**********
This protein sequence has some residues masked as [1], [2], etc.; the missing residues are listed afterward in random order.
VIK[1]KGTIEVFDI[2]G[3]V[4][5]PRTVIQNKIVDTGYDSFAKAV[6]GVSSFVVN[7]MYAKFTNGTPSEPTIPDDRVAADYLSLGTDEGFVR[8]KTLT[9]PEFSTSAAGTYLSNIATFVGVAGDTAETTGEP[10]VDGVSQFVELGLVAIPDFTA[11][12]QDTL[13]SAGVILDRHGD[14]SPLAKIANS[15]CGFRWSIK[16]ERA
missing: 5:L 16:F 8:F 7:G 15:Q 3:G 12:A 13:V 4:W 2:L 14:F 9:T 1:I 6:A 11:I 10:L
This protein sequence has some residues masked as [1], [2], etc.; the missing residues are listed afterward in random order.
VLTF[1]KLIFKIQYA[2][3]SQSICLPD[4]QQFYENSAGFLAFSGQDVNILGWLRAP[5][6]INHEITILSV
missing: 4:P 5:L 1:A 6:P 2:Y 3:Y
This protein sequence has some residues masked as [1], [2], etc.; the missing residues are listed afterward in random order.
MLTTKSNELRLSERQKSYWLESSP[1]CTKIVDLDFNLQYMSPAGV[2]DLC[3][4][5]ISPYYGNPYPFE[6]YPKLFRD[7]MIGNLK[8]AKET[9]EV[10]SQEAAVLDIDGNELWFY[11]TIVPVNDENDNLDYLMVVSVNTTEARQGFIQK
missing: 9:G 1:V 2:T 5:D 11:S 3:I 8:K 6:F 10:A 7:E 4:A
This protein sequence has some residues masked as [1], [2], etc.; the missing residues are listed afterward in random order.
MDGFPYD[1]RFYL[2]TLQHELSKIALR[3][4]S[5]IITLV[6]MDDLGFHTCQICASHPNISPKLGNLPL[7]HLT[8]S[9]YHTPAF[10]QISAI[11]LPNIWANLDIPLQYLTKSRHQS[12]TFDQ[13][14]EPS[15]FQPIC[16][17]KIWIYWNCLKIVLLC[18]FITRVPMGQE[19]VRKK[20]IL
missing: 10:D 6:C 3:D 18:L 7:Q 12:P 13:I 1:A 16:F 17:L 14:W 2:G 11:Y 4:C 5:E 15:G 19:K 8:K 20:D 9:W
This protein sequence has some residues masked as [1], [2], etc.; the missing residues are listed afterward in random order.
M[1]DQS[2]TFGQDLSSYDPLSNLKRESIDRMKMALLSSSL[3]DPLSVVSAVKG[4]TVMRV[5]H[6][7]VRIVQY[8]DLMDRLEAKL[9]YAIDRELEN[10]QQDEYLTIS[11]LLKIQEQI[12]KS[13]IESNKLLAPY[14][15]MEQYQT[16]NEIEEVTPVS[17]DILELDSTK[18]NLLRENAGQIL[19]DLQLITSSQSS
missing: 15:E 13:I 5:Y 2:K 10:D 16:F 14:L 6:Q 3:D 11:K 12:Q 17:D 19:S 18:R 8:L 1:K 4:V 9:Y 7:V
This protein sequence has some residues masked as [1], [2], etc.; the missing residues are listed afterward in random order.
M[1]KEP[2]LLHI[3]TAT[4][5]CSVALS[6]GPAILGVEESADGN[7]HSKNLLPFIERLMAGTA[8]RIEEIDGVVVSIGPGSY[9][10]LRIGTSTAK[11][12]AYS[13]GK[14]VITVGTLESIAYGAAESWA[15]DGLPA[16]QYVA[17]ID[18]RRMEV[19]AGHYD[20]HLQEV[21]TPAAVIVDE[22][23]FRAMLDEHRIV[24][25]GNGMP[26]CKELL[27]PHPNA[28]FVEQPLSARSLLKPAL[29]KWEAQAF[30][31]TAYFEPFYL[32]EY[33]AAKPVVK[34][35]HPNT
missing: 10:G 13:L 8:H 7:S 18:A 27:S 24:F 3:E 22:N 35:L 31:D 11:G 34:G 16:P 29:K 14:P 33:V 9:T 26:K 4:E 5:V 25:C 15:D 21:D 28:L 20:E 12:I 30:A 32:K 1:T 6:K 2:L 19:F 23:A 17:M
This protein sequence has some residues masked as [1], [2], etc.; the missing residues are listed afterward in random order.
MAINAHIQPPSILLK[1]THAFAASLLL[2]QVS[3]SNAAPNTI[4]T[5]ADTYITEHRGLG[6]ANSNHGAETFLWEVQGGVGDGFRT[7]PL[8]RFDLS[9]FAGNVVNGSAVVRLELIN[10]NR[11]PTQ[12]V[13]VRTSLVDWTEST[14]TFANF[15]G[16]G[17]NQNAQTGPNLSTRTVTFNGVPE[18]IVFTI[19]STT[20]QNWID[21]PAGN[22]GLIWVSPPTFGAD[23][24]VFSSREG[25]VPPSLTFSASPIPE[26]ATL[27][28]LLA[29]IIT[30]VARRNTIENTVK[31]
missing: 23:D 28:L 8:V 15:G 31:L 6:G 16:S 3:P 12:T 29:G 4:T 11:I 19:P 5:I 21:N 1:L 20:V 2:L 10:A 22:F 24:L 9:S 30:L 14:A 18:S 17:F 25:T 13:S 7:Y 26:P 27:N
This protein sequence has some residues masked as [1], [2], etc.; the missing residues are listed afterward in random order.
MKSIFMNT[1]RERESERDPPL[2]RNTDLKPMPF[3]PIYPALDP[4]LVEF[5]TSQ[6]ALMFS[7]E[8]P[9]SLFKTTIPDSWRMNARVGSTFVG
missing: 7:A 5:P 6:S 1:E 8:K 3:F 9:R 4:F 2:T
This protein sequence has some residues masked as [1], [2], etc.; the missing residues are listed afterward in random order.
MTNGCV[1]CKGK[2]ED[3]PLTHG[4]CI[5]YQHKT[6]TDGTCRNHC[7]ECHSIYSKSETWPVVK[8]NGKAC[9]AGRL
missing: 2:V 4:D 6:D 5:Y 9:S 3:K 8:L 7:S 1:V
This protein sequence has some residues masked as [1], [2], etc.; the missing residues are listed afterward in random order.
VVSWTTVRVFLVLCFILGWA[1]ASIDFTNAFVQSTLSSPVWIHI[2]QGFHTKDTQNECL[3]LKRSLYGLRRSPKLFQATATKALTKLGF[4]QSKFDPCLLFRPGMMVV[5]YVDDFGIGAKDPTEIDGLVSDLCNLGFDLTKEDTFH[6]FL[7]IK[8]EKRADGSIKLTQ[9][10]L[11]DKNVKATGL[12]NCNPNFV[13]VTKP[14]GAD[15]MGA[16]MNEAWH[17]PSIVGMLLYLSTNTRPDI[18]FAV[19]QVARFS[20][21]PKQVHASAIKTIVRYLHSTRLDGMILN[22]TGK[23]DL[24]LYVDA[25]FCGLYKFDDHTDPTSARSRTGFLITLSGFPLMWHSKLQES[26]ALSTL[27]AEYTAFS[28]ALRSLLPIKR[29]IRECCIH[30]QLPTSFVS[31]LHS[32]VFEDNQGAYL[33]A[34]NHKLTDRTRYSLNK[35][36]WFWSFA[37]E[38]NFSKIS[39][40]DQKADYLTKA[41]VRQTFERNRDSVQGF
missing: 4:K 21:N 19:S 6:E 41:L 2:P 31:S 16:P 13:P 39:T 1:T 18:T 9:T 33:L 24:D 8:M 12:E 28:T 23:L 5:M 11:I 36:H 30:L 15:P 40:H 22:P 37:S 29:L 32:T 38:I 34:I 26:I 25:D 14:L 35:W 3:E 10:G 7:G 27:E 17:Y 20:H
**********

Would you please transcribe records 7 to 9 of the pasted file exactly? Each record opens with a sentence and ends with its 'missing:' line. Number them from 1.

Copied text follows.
This protein sequence has some residues masked as [1], [2], etc.; the missing residues are listed afterward in random order.
MAINAHIQPPSILLK[1]THAFAASLLL[2]QVS[3]SNAAPNTI[4]T[5]ADTYITEHRGLG[6]ANSNHGAETFLWEVQGGVGDGFRT[7]PL[8]RFDLS[9]FAGNVVNGSAVVRLELIN[10]NR[11]PTQ[12]V[13]VRTSLVDWTEST[14]TFANF[15]G[16]G[17]NQNAQTGPNLSTRTVTFNGVPE[18]IVFTI[19]STT[20]QNWID[21]PAGN[22]GLIWVSPPTFGAD[23][24]VFSSREG[25]VPPSLTFSASPIPE[26]ATL[27][28]LLA[29]IIT[30]VARRNTIENTVK[31]
missing: 23:D 28:L 8:V 15:G 31:L 6:G 16:S 3:P 12:T 29:G 4:T 11:I 19:P 5:I 21:N 1:L 20:V 2:L 10:A 22:F 24:L 9:S 30:L 14:A 18:S 17:F 25:T 13:S 7:Y 26:P 27:N
This protein sequence has some residues masked as [1], [2], etc.; the missing residues are listed afterward in random order.
MKSIFMNT[1]RERESERDPPL[2]RNTDLKPMPF[3]PIYPALDP[4]LVEF[5]TSQ[6]ALMFS[7]E[8]P[9]SLFKTTIPDSWRMNARVGSTFVG
missing: 7:A 5:P 6:S 1:E 8:K 3:F 9:R 4:F 2:T
This protein sequence has some residues masked as [1], [2], etc.; the missing residues are listed afterward in random order.
MTNGCV[1]CKGK[2]ED[3]PLTHG[4]CI[5]YQHKT[6]TDGTCRNHC[7]ECHSIYSKSETWPVVK[8]NGKAC[9]AGRL
missing: 2:V 4:D 6:D 5:Y 9:S 3:K 8:L 7:S 1:V